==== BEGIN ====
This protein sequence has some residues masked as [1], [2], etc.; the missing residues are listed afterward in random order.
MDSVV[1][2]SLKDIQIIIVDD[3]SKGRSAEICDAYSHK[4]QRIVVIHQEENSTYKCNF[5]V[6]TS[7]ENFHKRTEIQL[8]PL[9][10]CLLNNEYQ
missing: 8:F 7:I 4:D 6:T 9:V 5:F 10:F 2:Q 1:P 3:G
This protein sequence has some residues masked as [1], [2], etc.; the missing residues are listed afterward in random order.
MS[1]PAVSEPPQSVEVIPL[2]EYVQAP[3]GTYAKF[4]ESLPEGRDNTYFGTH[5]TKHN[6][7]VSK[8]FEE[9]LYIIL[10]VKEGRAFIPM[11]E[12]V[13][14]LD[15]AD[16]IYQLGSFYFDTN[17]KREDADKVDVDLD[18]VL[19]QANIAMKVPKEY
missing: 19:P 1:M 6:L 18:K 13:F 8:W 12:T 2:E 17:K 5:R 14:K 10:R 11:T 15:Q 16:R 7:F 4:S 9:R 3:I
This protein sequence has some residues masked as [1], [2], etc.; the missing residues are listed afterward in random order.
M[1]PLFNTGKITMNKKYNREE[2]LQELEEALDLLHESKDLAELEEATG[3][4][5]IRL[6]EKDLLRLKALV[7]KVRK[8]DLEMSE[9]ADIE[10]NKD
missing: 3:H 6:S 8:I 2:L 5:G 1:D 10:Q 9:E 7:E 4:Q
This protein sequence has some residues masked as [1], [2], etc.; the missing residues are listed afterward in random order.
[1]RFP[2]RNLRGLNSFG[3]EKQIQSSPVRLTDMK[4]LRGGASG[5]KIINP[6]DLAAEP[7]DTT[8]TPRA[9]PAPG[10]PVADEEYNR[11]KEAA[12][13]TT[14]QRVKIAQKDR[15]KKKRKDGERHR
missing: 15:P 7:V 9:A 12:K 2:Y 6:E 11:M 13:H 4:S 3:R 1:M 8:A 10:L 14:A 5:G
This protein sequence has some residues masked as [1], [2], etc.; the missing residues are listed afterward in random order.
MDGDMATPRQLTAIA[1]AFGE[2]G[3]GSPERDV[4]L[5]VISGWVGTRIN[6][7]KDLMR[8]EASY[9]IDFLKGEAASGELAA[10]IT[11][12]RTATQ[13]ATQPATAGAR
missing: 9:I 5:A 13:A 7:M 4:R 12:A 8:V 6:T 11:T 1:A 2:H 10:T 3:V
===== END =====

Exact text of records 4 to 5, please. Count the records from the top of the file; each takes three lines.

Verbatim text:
This protein sequence has some residues masked as [1], [2], etc.; the missing residues are listed afterward in random order.
[1]RFP[2]RNLRGLNSFG[3]EKQIQSSPVRLTDMK[4]LRGGASG[5]KIINP[6]DLAAEP[7]DTT[8]TPRA[9]PAPG[10]PVADEEYNR[11]KEAA[12][13]TT[14]QRVKIAQKDR[15]KKKRKDGERHR
missing: 15:P 7:V 9:A 12:K 2:Y 6:E 11:M 13:H 4:S 3:R 1:M 8:A 10:L 14:A 5:G
This protein sequence has some residues masked as [1], [2], etc.; the missing residues are listed afterward in random order.
MDGDMATPRQLTAIA[1]AFGE[2]G[3]GSPERDV[4]L[5]VISGWVGTRIN[6][7]KDLMR[8]EASY[9]IDFLKGEAASGELAA[10]IT[11][12]RTATQ[13]ATQPATAGAR
missing: 9:I 5:A 13:A 7:M 4:R 12:A 8:V 6:T 11:T 1:A 2:H 10:T 3:V